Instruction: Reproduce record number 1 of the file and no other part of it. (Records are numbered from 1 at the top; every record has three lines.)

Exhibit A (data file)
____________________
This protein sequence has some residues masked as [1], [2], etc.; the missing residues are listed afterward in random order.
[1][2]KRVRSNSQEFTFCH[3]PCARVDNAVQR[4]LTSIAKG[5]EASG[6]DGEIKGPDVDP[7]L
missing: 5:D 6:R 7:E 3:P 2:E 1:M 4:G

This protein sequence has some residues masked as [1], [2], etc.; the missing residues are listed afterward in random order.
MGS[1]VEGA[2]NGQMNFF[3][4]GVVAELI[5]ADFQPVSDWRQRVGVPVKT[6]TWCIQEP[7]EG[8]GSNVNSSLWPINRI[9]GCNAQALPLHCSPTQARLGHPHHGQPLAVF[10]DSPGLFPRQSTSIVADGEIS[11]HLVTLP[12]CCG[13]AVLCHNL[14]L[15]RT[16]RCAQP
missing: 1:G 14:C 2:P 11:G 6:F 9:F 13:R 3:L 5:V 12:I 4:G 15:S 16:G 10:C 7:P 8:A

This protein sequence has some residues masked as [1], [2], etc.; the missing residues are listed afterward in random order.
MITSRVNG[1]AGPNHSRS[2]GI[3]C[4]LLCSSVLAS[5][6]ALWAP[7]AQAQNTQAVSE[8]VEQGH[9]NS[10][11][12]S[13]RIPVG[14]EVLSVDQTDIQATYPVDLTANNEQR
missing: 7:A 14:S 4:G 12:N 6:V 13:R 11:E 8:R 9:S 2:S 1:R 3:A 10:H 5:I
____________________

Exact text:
This protein sequence has some residues masked as [1], [2], etc.; the missing residues are listed afterward in random order.
[1][2]KRVRSNSQEFTFCH[3]PCARVDNAVQR[4]LTSIAKG[5]EASG[6]DGEIKGPDVDP[7]L
missing: 5:D 6:R 7:E 3:P 2:E 1:M 4:G